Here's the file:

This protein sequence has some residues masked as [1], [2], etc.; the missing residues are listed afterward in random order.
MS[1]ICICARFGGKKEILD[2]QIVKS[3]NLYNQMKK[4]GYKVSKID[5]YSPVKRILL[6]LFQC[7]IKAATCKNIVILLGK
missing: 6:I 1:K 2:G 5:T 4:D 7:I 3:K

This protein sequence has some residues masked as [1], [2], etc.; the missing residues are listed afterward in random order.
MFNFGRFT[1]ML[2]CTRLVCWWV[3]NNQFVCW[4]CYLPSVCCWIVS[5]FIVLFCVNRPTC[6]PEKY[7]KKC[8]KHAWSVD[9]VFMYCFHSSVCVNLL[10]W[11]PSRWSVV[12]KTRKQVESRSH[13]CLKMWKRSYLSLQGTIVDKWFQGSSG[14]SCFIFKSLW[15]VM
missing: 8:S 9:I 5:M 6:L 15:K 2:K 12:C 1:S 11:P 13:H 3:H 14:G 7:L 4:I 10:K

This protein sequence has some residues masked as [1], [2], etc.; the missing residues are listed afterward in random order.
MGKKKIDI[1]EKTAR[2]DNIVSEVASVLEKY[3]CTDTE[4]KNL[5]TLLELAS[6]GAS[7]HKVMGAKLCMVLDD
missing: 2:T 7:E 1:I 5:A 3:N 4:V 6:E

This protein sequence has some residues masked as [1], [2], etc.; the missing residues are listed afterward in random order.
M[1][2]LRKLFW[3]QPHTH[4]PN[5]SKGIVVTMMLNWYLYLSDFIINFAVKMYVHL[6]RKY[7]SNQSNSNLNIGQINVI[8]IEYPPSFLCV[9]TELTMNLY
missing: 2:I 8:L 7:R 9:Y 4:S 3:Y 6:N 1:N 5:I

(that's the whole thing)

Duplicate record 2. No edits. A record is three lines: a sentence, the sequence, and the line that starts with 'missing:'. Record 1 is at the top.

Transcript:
This protein sequence has some residues masked as [1], [2], etc.; the missing residues are listed afterward in random order.
MFNFGRFT[1]ML[2]CTRLVCWWV[3]NNQFVCW[4]CYLPSVCCWIVS[5]FIVLFCVNRPTC[6]PEKY[7]KKC[8]KHAWSVD[9]VFMYCFHSSVCVNLL[10]W[11]PSRWSVV[12]KTRKQVESRSH[13]CLKMWKRSYLSLQGTIVDKWFQGSSG[14]SCFIFKSLW[15]VM
missing: 8:S 9:I 5:M 6:L 15:K 2:K 12:C 1:S 11:P 13:H 3:H 14:G 7:L 4:I 10:K